So this is just like that. Catharsis. God knows I’m due for some, right? No – no, that’s not how anything works. We don’t get what we’re due, or what we’re owed, we only get what we get, and we can crumble and cry about it or we can make do. I’ve made do. The girl in the mirror, maybe she wasn’t so lucky. I don’t know. Like I said, our faces didn’t match, not really. She was scarred on the wrong side, and now we have nothing in common at all, because I’m free, and she’s just –

[DISTORTED GARBLED VOICES]

What? What are you going to do? What exactly are you going to do if I tell everyone that –

[BEEP]

I mean – what’s his goddamn problem, anyway? Does everything have to be like this all the time, so theatrical? Couldn’t he, I don’t know, calm down?

That’s probably a stupid question. You know, I don’t – I don’t care. Sometimes those are the only kinds of questions that mean anything. Like: who am I talking to? Will they respond? Where is this signal coming from? Have you ever seen a moon so red it made your blood look white? Have you ever heard a fox scream?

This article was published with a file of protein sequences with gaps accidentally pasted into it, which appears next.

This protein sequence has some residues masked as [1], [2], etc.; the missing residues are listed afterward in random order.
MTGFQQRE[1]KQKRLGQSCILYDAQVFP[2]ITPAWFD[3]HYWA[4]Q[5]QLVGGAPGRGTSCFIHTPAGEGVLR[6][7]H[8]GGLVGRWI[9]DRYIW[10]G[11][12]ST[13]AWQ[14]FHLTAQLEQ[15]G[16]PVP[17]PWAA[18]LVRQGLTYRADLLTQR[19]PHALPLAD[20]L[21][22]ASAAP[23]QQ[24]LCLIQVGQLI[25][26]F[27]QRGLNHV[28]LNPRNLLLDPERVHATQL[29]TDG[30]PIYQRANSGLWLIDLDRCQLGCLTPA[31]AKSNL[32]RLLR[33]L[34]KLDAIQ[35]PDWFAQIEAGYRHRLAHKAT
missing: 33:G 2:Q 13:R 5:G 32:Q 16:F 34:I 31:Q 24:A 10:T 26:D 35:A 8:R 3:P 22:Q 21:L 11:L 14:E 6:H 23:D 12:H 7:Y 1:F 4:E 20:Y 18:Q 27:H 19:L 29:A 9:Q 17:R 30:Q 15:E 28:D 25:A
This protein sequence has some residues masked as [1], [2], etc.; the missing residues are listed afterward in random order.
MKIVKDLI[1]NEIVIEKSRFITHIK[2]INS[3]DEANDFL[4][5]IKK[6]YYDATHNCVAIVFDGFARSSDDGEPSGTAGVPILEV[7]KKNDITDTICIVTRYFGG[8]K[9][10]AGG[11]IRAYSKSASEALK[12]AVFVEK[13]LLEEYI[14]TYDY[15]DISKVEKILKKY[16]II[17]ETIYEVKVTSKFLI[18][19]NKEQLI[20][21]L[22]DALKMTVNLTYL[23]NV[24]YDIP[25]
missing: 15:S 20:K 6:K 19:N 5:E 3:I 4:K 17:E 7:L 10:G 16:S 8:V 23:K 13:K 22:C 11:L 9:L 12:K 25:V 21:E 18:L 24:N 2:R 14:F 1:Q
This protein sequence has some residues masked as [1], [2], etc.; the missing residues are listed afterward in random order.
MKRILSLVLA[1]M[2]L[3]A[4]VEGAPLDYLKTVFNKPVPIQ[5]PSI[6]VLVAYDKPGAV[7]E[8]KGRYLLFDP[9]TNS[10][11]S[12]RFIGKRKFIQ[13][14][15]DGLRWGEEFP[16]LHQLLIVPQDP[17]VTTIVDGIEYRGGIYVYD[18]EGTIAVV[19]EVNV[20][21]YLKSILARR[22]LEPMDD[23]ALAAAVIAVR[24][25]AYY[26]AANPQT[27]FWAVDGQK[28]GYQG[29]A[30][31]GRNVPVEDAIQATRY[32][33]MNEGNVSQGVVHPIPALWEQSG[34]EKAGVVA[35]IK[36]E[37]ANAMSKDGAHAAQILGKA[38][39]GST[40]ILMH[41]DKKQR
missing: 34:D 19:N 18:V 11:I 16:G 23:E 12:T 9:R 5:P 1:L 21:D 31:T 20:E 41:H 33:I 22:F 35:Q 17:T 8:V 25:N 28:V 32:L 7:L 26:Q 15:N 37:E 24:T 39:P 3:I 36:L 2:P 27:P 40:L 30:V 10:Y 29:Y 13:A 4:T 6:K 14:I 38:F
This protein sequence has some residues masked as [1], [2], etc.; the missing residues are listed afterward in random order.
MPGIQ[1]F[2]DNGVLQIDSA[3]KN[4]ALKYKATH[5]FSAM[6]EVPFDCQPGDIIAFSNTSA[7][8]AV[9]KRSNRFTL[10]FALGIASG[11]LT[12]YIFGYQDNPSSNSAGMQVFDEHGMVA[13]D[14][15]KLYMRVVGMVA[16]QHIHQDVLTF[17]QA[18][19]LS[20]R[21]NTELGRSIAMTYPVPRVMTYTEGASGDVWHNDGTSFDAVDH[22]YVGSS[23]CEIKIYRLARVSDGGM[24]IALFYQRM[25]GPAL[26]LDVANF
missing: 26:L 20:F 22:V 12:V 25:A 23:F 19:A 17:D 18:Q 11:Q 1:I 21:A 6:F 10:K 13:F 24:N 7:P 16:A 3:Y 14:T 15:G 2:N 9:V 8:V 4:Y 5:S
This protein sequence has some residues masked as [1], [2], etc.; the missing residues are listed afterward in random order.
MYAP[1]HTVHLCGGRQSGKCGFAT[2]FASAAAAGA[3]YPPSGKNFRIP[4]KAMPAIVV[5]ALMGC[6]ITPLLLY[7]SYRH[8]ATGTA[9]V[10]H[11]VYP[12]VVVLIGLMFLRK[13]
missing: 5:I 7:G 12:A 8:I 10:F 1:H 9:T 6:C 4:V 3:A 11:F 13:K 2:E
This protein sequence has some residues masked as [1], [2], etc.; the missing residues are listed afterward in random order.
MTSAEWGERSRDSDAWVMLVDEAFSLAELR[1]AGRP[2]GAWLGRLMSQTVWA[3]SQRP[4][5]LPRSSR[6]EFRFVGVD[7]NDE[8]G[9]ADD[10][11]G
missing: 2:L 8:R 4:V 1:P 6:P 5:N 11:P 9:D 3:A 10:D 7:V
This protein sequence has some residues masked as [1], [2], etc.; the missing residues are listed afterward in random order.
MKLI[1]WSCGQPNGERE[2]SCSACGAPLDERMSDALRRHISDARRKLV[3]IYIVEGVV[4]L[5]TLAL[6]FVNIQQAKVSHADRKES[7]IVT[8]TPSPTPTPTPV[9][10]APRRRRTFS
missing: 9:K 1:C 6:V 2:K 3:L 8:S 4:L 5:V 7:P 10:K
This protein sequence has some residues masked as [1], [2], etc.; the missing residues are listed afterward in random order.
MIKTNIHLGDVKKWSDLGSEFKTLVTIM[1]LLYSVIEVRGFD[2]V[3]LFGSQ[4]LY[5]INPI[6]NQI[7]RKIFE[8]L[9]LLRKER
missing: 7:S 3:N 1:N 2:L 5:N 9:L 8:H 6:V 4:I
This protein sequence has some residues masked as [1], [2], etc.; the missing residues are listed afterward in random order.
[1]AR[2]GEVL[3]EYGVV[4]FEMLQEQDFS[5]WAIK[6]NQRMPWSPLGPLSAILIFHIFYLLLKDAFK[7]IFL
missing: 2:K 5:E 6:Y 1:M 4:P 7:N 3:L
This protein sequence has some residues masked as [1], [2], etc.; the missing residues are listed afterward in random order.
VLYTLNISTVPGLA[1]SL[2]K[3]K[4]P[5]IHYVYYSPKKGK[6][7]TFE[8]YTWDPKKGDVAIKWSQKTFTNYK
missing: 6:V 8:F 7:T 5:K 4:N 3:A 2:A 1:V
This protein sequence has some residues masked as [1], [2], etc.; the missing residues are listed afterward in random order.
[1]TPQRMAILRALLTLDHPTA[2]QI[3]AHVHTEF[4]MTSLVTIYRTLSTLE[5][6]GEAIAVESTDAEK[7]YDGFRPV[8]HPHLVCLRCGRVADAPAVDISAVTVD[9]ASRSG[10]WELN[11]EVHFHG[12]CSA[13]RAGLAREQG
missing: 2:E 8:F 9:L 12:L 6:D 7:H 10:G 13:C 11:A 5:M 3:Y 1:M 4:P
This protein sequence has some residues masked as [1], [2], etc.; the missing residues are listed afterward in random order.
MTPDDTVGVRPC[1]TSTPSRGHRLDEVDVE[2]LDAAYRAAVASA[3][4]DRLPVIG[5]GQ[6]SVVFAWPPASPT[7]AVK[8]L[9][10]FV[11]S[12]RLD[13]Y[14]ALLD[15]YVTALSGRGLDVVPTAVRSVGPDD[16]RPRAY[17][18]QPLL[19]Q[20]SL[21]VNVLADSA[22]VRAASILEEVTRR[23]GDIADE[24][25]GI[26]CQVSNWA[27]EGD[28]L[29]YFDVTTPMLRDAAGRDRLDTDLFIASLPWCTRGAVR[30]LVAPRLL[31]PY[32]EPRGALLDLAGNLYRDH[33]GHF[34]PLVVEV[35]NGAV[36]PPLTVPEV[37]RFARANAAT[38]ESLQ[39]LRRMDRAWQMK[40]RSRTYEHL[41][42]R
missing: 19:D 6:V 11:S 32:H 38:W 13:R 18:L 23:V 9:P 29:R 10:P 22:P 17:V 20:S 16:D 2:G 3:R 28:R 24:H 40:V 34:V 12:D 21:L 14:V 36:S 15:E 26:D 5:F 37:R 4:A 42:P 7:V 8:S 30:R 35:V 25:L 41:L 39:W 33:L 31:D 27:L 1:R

Have you ever heard a fox scream, Anna? It sounds like someone dying. I was a little girl, once, and I heard this – this awful noise, this scream, like a baby crying or a woman in trouble – I got out of bed, in the middle of the night, and ran down the stairs, all of them creaking, you know, they do that when you don’t want them to, because they’re always trying to get you in trouble –

Anyway. I ran out the door and down the hill. Next to the moonflower patch there was this fox. I’ve always loved foxes, all animals really, but especially when I was little, and so I – reached out to it, tried to see if it was injured, because of the way it had screamed and it –

It snapped at me. It snapped at me and then, I swear on my life, on my freedom, it laughed. It threw back its pointed little head and laughed at me in the moonlight, and then sprinted off and left me with my fingertips bleeding into the earth. I swear to you, to the girl in the mirror – this fox knew I would come running, it knew that I would want to help and it used that to hurt me. Be careful when someone needs help, because, Anna – sometimes they don’t. Sometimes they just want to know how to hurt you.